Today, Senators Russ Feingold and Barack Obama teamed up with eight other senators(Webb, Tester, Biden, Sanders, Kennedy, Menendez, Akaka, and Dodd) offered up an amendment to the rotten FISA Amendments Act, to try to make it a little less rotten. Their amendment included the simple language,
“No communication shall be acquired under this title if the Government knows before or at the time of acquisition that the communication is to or from a person reasonably believed to be located in the United States.”
How could anyone object to this simple guarantee? The amendment by Feingold and Obama even allowed for exemptions from this requirement. If terrorist acts would be reasonably suspected to be involved in the matter, or even if bodily harm against somebody would be involved, the White House spies would get carte blanche to spy against the electronic communications of Americans.
So, all that the Feingold-Obama amendment asked for is that Americans not be targeted for electronic spying, unless there is a threat of terrorism or bodily harm to someone.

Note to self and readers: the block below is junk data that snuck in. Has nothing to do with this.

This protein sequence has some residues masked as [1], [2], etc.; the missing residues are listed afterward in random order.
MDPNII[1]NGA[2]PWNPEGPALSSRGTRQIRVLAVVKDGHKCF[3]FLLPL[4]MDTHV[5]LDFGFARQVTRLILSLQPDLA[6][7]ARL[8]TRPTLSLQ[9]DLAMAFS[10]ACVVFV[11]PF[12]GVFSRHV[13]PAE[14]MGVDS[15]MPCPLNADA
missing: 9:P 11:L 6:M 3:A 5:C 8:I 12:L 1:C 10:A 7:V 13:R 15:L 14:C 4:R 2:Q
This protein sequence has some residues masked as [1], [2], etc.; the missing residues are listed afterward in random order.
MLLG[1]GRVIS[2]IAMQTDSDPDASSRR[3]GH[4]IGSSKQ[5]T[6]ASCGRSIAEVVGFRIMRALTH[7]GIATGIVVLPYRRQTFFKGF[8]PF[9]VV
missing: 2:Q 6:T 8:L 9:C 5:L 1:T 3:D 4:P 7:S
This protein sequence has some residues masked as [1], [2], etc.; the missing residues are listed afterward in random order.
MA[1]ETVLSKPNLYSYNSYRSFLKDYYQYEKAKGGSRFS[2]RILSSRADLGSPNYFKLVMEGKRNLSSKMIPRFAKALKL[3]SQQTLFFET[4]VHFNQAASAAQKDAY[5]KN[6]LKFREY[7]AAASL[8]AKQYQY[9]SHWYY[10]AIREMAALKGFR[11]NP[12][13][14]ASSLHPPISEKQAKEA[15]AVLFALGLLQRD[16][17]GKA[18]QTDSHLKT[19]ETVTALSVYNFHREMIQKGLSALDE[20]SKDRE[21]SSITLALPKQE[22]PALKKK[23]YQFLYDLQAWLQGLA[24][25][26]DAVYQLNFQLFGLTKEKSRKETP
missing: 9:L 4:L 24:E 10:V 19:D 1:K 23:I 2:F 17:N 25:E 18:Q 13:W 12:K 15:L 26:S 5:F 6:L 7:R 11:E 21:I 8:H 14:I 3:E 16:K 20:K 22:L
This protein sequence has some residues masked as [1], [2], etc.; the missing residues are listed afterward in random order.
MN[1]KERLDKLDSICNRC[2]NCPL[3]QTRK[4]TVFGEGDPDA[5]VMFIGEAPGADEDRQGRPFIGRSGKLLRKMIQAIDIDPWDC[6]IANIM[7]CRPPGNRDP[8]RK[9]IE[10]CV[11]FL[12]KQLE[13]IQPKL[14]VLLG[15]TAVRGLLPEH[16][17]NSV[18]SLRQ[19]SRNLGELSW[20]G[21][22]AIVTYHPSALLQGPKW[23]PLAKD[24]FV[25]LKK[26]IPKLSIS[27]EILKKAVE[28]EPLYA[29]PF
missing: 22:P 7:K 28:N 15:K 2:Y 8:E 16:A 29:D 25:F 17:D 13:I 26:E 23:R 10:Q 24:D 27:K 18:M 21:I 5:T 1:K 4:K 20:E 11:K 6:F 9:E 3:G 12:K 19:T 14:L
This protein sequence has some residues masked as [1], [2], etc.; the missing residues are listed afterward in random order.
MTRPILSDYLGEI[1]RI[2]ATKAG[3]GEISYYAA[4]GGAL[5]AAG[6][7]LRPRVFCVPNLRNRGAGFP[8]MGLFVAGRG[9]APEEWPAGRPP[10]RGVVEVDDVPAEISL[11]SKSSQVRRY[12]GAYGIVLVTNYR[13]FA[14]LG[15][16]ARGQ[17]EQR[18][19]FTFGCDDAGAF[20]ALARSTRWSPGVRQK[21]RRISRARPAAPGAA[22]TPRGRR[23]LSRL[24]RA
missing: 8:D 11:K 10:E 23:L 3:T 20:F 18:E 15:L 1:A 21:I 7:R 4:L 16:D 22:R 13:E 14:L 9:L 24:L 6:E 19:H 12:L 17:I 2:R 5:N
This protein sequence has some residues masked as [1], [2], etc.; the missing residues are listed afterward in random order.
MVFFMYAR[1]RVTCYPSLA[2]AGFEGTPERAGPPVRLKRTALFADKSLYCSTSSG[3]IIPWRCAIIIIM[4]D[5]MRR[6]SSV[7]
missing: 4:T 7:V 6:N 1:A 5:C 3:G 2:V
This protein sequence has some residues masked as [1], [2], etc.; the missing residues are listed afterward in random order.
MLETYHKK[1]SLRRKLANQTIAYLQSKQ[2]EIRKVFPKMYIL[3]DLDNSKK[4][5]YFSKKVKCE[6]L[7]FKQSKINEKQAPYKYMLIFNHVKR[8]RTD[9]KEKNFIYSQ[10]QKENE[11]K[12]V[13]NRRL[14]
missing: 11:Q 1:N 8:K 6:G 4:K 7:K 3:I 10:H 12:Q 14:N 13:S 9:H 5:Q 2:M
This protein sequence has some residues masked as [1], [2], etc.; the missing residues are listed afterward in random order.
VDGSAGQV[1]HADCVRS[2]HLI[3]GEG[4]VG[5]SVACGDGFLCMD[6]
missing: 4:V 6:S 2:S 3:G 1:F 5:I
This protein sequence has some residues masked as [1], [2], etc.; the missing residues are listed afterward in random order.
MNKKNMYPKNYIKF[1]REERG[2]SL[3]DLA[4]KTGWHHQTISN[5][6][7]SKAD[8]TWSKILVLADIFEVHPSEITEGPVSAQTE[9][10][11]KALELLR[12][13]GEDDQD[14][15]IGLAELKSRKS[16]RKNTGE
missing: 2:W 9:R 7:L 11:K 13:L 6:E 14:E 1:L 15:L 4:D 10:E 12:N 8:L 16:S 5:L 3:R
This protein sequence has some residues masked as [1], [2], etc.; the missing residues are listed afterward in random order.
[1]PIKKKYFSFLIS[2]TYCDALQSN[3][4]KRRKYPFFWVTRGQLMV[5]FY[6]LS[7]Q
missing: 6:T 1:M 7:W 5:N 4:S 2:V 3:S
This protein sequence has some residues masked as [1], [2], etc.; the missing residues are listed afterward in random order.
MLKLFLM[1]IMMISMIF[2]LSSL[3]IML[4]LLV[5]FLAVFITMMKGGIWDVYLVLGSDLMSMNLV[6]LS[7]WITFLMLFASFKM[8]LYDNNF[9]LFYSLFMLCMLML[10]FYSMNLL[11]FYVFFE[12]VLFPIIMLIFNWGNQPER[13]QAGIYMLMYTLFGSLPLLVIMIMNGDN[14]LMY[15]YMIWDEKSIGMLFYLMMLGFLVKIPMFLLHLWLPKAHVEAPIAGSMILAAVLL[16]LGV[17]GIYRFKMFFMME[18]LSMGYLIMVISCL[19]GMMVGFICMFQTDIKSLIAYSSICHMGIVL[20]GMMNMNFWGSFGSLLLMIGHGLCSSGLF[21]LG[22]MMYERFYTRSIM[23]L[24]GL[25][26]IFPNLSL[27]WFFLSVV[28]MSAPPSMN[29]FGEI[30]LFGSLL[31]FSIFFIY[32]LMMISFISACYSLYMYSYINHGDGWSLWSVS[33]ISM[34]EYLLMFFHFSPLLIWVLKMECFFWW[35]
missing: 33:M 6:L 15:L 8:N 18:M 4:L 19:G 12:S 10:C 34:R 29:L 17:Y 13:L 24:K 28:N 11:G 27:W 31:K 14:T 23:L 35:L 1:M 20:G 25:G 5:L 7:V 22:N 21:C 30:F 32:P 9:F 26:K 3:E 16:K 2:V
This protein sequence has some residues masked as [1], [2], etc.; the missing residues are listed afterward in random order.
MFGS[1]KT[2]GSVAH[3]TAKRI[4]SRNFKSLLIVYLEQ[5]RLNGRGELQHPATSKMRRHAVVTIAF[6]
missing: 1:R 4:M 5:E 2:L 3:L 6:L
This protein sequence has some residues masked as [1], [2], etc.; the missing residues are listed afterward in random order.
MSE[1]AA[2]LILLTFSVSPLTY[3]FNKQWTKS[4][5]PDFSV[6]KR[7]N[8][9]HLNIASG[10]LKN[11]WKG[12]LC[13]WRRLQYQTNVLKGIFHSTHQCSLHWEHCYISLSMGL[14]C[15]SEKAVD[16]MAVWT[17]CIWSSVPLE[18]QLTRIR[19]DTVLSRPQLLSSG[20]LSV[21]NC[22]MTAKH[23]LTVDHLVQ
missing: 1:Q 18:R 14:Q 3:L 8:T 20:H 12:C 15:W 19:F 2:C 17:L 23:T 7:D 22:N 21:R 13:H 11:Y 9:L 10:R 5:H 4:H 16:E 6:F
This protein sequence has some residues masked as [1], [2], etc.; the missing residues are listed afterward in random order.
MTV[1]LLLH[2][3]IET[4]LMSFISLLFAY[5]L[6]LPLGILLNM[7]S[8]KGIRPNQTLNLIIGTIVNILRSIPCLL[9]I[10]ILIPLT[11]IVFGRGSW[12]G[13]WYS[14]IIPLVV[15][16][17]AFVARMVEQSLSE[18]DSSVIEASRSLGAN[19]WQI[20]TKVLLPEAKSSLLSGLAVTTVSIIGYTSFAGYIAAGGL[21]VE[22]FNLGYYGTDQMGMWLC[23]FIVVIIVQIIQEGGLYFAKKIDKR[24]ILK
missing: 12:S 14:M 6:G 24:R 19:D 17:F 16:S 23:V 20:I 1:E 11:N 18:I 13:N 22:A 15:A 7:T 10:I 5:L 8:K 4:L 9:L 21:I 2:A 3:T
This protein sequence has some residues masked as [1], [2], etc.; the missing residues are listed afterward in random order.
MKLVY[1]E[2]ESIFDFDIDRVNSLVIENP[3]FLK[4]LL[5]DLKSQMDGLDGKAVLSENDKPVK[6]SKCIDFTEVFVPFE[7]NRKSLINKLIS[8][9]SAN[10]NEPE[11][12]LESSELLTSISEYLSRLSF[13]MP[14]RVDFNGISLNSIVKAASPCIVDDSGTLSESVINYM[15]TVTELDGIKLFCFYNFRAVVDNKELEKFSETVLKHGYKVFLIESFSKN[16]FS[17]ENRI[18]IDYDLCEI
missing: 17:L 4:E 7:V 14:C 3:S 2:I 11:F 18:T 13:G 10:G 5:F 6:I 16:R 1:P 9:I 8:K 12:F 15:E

Is that too much of a scrap of our former freedom to ask for? The following Democratic senators thought so. They voted against the Feingold Obama amendment.
Evan Bayh of Indiana
Tom Carper of Delaware
Kent Conrad of North Dakota
Dianne Feinstein of California
Daniel Inouye of Hawaii
Tim Johnson of South Dakota
Mary Landrieu of Louisiana
Carl Levin of Michigan
Blanche Lincoln of Arkansas
Barbara Mikulski of Maryland
Bill Nelson of Florida
Ben Nelson of Nebraska
Mark Pryor of Arkansas
John Rockefeller of West Virginia
These senators voted, along with the Republicans, to say that Americans in the United States should be targeted for electronic spying, without a search warrant even if there is no reason to suspect a terrorist threat, and even if there is no threat of bodily harm to anyone. What a sad day it is for the Democratic Party to have politicians like these running the name of Democrat through the mud.
Postscript: Don’t let my focus on the failure of Democratic senators absolve the Republicans in the Senate. Not a single Republican voted for the Feingold-Obama amendment. Except for Senator Lindsey Graham, who was absent, every Republican senator, including presidential candidate John McCain, voted to allow the federal government to use electronic communications networks to spy on American citizens, without any search warrant, even when there is no threat of terrorism involved.